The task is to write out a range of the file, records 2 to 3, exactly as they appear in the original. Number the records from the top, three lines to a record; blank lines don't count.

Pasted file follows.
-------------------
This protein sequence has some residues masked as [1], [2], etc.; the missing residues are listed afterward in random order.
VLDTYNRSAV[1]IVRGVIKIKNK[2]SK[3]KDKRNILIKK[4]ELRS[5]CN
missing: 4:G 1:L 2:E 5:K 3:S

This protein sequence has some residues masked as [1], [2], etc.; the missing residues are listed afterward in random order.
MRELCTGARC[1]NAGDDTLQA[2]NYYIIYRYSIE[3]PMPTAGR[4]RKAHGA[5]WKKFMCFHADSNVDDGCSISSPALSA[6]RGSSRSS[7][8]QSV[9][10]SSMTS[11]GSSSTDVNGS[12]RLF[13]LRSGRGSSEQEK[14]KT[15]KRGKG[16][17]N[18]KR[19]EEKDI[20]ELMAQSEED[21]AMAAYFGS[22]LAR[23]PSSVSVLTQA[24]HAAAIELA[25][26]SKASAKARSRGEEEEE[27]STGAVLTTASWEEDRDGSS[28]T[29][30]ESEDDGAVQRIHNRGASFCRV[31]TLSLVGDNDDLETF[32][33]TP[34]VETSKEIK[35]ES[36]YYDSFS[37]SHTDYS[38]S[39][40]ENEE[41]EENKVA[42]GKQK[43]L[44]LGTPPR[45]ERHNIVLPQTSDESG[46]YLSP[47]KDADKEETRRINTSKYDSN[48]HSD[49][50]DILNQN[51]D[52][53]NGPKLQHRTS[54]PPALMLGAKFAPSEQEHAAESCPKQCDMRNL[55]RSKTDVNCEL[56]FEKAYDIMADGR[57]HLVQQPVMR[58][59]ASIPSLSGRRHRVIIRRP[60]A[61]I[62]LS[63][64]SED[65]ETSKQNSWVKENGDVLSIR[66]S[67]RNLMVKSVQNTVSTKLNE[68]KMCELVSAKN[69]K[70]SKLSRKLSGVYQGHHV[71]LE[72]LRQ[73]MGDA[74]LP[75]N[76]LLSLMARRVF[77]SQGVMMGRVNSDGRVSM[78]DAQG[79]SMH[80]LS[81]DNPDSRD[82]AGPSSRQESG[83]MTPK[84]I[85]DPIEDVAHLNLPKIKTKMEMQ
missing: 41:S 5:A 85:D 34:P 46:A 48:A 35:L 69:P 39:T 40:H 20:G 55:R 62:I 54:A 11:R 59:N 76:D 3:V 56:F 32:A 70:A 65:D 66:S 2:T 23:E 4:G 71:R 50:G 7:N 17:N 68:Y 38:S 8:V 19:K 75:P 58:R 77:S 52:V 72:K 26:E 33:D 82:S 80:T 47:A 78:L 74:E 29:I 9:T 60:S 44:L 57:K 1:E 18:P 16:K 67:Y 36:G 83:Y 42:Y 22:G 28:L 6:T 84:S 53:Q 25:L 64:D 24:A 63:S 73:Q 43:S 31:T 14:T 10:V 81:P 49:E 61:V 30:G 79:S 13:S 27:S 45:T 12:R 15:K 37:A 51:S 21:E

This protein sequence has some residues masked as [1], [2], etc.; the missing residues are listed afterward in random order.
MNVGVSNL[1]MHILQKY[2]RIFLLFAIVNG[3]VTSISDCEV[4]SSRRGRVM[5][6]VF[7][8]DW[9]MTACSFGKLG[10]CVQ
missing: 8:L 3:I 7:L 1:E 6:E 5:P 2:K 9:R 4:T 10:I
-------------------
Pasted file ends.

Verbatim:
This protein sequence has some residues masked as [1], [2], etc.; the missing residues are listed afterward in random order.
MRELCTGARC[1]NAGDDTLQA[2]NYYIIYRYSIE[3]PMPTAGR[4]RKAHGA[5]WKKFMCFHADSNVDDGCSISSPALSA[6]RGSSRSS[7][8]QSV[9][10]SSMTS[11]GSSSTDVNGS[12]RLF[13]LRSGRGSSEQEK[14]KT[15]KRGKG[16][17]N[18]KR[19]EEKDI[20]ELMAQSEED[21]AMAAYFGS[22]LAR[23]PSSVSVLTQA[24]HAAAIELA[25][26]SKASAKARSRGEEEEE[27]STGAVLTTASWEEDRDGSS[28]T[29][30]ESEDDGAVQRIHNRGASFCRV[31]TLSLVGDNDDLETF[32][33]TP[34]VETSKEIK[35]ES[36]YYDSFS[37]SHTDYS[38]S[39][40]ENEE[41]EENKVA[42]GKQK[43]L[44]LGTPPR[45]ERHNIVLPQTSDESG[46]YLSP[47]KDADKEETRRINTSKYDSN[48]HSD[49][50]DILNQN[51]D[52][53]NGPKLQHRTS[54]PPALMLGAKFAPSEQEHAAESCPKQCDMRNL[55]RSKTDVNCEL[56]FEKAYDIMADGR[57]HLVQQPVMR[58][59]ASIPSLSGRRHRVIIRRP[60]A[61]I[62]LS[63][64]SED[65]ETSKQNSWVKENGDVLSIR[66]S[67]RNLMVKSVQNTVSTKLNE[68]KMCELVSAKN[69]K[70]SKLSRKLSGVYQGHHV[71]LE[72]LRQ[73]MGDA[74]LP[75]N[76]LLSLMARRVF[77]SQGVMMGRVNSDGRVSM[78]DAQG[79]SMH[80]LS[81]DNPDSRD[82]AGPSSRQESG[83]MTPK[84]I[85]DPIEDVAHLNLPKIKTKMEMQ
missing: 41:S 5:A 85:D 34:P 46:A 48:A 35:L 69:P 39:T 40:H 20:G 55:R 62:I 54:A 11:R 59:N 76:D 3:V 56:F 32:A 70:A 65:D 66:S 2:T 23:E 4:G 71:R 50:G 7:N 17:N 68:Y 38:S 8:V 19:K 75:P 58:R 77:S 52:V 72:K 26:E 33:D 82:S 80:T 47:A 78:L 74:E 29:I 9:T 60:S 44:L 57:K 1:E 18:P 16:K 67:Y 36:G 83:Y 42:Y 22:G 28:L 6:T 84:S 53:Q 25:L 64:D 24:A 63:S 73:Q 43:S 31:T 14:T 10:V 81:P 49:E 61:V 30:G 79:S 13:S 27:S 45:T 12:R 15:K 37:A 51:S 21:E

This protein sequence has some residues masked as [1], [2], etc.; the missing residues are listed afterward in random order.
MNVGVSNL[1]MHILQKY[2]RIFLLFAIVNG[3]VTSISDCEV[4]SSRRGRVM[5][6]VF[7][8]DW[9]MTACSFGKLG[10]CVQ
missing: 8:L 3:I 7:L 1:E 6:E 5:P 2:K 9:R 4:T 10:I